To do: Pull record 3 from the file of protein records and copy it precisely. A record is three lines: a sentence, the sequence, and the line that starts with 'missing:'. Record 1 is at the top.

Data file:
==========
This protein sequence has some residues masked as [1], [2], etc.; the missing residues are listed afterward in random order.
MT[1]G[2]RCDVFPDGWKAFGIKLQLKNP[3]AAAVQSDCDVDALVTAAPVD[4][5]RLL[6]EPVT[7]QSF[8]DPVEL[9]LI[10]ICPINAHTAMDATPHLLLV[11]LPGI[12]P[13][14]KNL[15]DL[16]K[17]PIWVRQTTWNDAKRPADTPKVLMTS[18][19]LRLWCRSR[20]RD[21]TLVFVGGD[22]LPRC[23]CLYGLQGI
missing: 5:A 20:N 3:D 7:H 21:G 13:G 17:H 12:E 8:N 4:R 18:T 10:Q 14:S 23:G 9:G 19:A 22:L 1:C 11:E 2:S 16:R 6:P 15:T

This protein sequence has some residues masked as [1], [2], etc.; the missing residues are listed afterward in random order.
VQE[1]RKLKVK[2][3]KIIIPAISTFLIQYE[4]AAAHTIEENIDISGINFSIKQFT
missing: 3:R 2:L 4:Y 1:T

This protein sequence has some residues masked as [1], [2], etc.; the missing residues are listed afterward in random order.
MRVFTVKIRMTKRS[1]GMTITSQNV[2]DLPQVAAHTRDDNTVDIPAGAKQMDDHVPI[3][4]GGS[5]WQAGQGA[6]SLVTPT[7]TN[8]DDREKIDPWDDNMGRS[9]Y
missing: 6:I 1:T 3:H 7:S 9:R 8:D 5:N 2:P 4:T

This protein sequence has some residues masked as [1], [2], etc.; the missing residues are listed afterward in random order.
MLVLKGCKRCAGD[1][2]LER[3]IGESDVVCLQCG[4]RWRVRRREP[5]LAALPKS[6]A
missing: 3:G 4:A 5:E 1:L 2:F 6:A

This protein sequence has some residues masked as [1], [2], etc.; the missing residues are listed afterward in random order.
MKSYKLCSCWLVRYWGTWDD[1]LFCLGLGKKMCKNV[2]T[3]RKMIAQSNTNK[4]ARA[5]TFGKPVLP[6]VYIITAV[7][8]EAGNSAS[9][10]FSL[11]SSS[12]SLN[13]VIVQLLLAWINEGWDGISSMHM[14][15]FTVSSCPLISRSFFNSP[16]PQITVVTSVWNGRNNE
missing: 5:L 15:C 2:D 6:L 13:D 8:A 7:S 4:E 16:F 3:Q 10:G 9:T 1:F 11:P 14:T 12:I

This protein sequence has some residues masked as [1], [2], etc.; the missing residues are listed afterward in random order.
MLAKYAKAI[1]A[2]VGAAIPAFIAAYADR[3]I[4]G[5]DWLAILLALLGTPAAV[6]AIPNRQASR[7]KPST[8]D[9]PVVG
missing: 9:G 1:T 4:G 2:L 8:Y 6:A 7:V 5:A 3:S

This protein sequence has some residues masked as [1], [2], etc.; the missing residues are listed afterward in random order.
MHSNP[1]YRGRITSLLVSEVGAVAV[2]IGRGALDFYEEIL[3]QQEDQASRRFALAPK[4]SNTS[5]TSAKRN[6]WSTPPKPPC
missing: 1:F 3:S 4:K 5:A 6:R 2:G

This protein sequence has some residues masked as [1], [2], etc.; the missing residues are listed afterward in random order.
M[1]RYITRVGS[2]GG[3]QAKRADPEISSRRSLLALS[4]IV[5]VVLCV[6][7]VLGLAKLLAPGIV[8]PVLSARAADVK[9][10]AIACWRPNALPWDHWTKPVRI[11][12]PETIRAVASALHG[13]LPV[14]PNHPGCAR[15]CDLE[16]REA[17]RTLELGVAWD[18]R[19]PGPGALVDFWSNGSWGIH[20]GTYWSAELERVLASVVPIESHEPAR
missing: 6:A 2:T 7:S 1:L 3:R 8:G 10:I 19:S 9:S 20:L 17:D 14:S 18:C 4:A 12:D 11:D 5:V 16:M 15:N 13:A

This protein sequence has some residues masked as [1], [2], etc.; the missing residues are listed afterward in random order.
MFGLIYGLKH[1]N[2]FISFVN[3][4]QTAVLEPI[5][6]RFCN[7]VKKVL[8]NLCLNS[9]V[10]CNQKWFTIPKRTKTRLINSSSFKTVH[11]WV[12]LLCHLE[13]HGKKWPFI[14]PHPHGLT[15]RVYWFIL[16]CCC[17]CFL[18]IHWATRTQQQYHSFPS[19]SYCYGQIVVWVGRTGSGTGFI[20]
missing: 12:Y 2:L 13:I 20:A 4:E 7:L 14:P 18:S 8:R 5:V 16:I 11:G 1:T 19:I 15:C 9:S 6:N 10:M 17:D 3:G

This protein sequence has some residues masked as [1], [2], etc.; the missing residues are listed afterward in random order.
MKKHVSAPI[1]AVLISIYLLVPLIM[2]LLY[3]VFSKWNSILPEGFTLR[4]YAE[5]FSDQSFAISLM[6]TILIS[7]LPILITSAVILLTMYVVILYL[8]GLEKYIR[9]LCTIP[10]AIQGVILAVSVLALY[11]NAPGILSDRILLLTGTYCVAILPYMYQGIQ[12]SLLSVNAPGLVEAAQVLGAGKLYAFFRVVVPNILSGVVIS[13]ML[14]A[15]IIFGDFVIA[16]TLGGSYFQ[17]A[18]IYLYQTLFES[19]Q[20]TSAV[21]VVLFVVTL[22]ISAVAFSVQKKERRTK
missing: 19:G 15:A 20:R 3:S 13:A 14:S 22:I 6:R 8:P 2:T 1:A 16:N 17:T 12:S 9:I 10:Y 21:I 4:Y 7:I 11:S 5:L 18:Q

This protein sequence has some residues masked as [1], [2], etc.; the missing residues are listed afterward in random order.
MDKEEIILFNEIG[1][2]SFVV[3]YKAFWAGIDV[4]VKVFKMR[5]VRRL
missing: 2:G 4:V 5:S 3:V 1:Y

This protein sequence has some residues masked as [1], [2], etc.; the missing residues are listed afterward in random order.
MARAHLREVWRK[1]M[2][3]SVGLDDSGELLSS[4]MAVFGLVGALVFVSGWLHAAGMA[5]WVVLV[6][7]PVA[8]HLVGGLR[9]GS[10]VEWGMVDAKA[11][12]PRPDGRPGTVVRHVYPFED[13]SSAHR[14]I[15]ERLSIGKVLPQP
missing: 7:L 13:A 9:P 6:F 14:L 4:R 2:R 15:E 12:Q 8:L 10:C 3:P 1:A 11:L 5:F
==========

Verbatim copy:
This protein sequence has some residues masked as [1], [2], etc.; the missing residues are listed afterward in random order.
MRVFTVKIRMTKRS[1]GMTITSQNV[2]DLPQVAAHTRDDNTVDIPAGAKQMDDHVPI[3][4]GGS[5]WQAGQGA[6]SLVTPT[7]TN[8]DDREKIDPWDDNMGRS[9]Y
missing: 6:I 1:T 3:H 7:S 9:R 8:D 5:N 2:P 4:T